Author: Dafna G.
Pairing: references to Jed/Leo
Rating: CHILD, but this is a story for grown-ups
Written: April 2001
Spoilers: "17 People" (and a lot of eps before that)
Summary: "It's like some quadratic equation, expect that what I think are the constants keep turning out to be the variables."
More notes at end of story.
Personal by Dafna G.
<One week later.>
Leo stood in the entrance of Toby's office, watching him as he stared out
"What happened to the ball?"
"What?" Toby turned around.
"You know, the thing where you Š" Leo waved his right hand up and down.
"Sam confiscated it yesterday. He threatened to sue for Worker's Comp if I
kept hitting his wall."
Leo started to smile, then stopped. "You wanted me to drop by?"
"There's stuff we need to talk about."
"I know, Toby, I know, it's just been a hell of a week and -- "
"And it's stuff I don't want to talk about sitting in an office 10 feet from
Leo sucked in a deep breath.
"It took me less than 7 days to find out his big secret. Want to know how
long it took me to find out yours?"
Leo just stared at him.
"I think I'll sit."
Toby waved him to the couch and Leo sat down, an expression on his face that
seemed to suggest he was amazed that his legs still did what his brain told
"I wish I had that ball now," Toby said. He stood up and moved his hands in
the air, as if juggling. "It's like some quadratic equation, expect that
what I think are the constants keep turning out to be the variables."
"I think you should think carefully about what you say next," Leo said. The
stunned expression had left his face and now he was just cold composure.
Toby stared at him. "*I* should think carefully? You knew for a year, Leo. A
"It was personal."
"You know what? The president doesn't get personal," Toby strode around to
the front of his desk.
"He gives up that right when he assumes life-and-death responsibility for
millions of people. He gives up that right when he swears an oath to the
people who elected him. For the next four years, he gets a staff of
thousands to carry out his every whim, he gets the right to declare war, he
gets to ride on Air Force One. What he doesn't get is the right to assume
that it's OK to lie to the American people because 'it's personal.' And I'm
sorry but that's the way it is and he knew that going in. *You* knew that
"He has a chronic disease that may one day cripple and blind him." Leo's
voice started to rise. "I'm sorry if my first concern wasn't how to spin
this on 'Meet the Press'!"
"Why wasn't it your second?"
Leo glared at him.
"No, really. OK, he tells you and you're upset -- and Leo, I am sorry he has
MS and I'm even sorrier I didn't get a chance to say that to him, really --
but then a month goes by and you don't even start to *wonder* whether he's
doing the right thing? You, who's been in public life longer than he has?
You, who said you got into this to see if a good man could be elected
"The only reason I'm not up out of my seat and hitting you in the face right
now is that Sam might come in."
"I'm not saying he's not a good man, Leo. I'm saying that when good men lie
it makes it harder to tell the good men from the bad. If good men can't tell
the difference between what's right for them and what's right for the common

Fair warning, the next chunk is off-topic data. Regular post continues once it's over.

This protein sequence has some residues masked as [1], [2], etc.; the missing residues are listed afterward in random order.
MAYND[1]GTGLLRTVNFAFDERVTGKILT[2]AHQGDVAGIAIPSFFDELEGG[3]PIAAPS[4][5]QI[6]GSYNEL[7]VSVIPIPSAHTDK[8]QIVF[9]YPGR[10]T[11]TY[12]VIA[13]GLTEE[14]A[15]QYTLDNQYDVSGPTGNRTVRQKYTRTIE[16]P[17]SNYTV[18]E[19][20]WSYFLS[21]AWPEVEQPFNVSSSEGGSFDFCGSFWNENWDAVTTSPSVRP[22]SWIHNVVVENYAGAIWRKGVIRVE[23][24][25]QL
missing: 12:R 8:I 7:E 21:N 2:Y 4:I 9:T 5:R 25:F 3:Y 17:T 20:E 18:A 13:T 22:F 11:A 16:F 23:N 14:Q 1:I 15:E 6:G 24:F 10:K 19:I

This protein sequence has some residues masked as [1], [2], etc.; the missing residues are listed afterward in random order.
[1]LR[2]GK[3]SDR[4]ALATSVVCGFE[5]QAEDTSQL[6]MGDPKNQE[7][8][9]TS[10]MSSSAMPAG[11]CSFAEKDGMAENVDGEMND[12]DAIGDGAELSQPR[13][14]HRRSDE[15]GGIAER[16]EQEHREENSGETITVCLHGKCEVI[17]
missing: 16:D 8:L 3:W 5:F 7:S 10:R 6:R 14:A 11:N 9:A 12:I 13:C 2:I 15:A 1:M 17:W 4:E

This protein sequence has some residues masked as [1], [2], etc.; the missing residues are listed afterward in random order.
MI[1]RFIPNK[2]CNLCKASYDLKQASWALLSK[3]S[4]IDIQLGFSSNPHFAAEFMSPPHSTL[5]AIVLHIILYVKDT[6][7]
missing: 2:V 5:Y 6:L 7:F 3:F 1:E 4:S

good, then how can we expect anyone else to?
"The thing is, Leo, someone has to make him see that. And that someone
should be you."
Toby waited, but Leo didn't say anything.
Toby continued in a lower tone. "And you can't, because you're in love with
"Let's assume, for a moment, that your preposterous theory is correct," Leo
said, his voice unnaturally calm. "What makes you think I can't do my job
anyway, tell him the hard truths? What about 'Let Bartlet Be Bartlet'?"
Toby shook his head. "Not the same thing. You were asking the man you love
to be a better man -- that's what lovers do for each other every day, even
if they never verbalize it."
Leo paused to consider this.
"You were right about Abbey, you know," he said unexpectedly. "She did
confront him after the State of the Union about not running again."
"And if you say that means she *doesn't* love him, I really will hit you."
"She's his wife," Toby said, his voice now barely audible. He avoided Leo's
eyes. "I imagine she feels just a bit more secure in their relationship than
his -- "
"Yes, go on," Leo said, his voice bitter. "What exactly is the word you're
Toby sat back down in his chair.
"Once it occurred to me, you know, I couldn't believe that no one else sees
it. You stay over in the Residence almost every night Abbey's gone."
"We get a lot of work done."
"I'm sure you do. But that's not all, is it?" Toby faced down the man who'd
trusted him when no else did, who'd fired everyone but him. "Leo, I need you
to trust me and to be honest with me. Please."
Leo sighed and rubbed his hand over his face. "No. That's not all."
"This isn't the week for you to believe me," Toby said, "but I honestly
could give a damn whom you or the leader of the free world do or do not
Leo emitted a sharp bark of laughter.
"But Leo, you're in love with him and it's blinding you in a way that it's
not blinding Abbey. He needs to realize what's going to happen around here
once everyone knows -- what's going to happen around the capital and what's
going to happen around the nation. And he needs to hear it from someone
whose political interests he trusts."
"And you think that's his alcoholic gay lover?"
"I think that's his best friend, the White House chief of staff," Toby said.
"What if -- " Leo lowered his face to his hands for a minute. He cleared his
"What if -- What if I don't think I can be his lover and his chief of staff
at the same time?"
"This time, I will say 'I'm sorry' first," Toby said. He leaned forward on
his desk, his voice steady.
"Leo, I'm sorry. I'm sorry, but you may have to choose."
Back to the Big Block of Cheese Main Page